Land Surface Model Assimilation of Data from GRACE and Other Satellites

Mathew Rodell, Rolf Reichle, Kevin Ellett, Jeffrey Walker, Frank Lemoine and H Kato

Power Point Presentation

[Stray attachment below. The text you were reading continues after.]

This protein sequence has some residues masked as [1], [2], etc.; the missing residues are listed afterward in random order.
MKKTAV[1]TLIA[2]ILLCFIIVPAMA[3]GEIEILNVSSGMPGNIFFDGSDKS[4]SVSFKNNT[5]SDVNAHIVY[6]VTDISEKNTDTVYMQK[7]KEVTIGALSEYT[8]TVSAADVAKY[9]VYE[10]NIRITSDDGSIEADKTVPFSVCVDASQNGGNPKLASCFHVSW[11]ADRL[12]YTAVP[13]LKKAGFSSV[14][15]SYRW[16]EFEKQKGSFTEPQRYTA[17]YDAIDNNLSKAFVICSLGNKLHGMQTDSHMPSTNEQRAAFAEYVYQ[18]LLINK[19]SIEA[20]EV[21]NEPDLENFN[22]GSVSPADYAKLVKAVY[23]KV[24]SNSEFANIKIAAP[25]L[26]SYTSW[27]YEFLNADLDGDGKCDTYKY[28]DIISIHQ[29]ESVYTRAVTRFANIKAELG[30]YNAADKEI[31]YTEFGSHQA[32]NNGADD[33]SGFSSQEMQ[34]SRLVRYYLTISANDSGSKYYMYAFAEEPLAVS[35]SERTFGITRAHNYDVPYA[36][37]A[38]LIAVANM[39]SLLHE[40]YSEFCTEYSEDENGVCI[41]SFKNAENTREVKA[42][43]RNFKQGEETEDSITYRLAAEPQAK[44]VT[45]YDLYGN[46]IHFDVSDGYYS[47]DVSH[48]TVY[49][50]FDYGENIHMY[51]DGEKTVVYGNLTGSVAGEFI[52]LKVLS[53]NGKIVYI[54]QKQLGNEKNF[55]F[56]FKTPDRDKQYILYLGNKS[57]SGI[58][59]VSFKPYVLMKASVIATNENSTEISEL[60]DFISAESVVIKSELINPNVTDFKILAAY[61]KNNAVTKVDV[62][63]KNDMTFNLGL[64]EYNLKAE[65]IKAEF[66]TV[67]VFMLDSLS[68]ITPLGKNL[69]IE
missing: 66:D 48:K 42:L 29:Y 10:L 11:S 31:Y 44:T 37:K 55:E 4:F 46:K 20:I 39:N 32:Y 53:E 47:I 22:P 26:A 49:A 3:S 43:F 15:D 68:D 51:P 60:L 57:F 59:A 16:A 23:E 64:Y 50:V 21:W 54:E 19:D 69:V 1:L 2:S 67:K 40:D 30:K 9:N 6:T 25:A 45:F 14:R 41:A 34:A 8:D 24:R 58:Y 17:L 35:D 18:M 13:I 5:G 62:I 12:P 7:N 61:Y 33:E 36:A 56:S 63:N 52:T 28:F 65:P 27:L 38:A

Sophisticated land surface models can now run globally at high resolutions on inexpensive computing platforms. The accuracy of their output is limited by the quality of the input data used to parameterize and force the models, the model developers' understanding of the physics involved, and the simplifications necessary to depict the Earth system economically. Numerous streams of relevant satellite observations are now available, but they have their own problems, including data gaps, errors from multiple sources, and low resolutions. Furthermore, remote sensing is not yet able to provide a complete picture of all the processes and conditions we wish to assess. The advantages of both land surface modeling and remote sensing can be harnessed by data assimilation, which synthesizes discontinuous and imperfect observations with our knowledge of physical processes, as represented in the models. Multiple data assimilation algorithms are now being implemented in the Global Land Data Assimilation System (GLDAS) at NASA. These will be discussed, along with the potential pitfalls of multivariate data assimilation. Furthermore, we have begun to design and test approaches for constraining land surface models with terrestrial water storage information derived from the Gravity Recovery and Climate Experiment (GRACE). The potential value of GRACE for hydrological research and applications is huge, as it is the only remote sensor currently able to detect water variability below the upper few centimeters of soil. However, the unique spatial and temporal characteristics of GRACE products present a special challenge.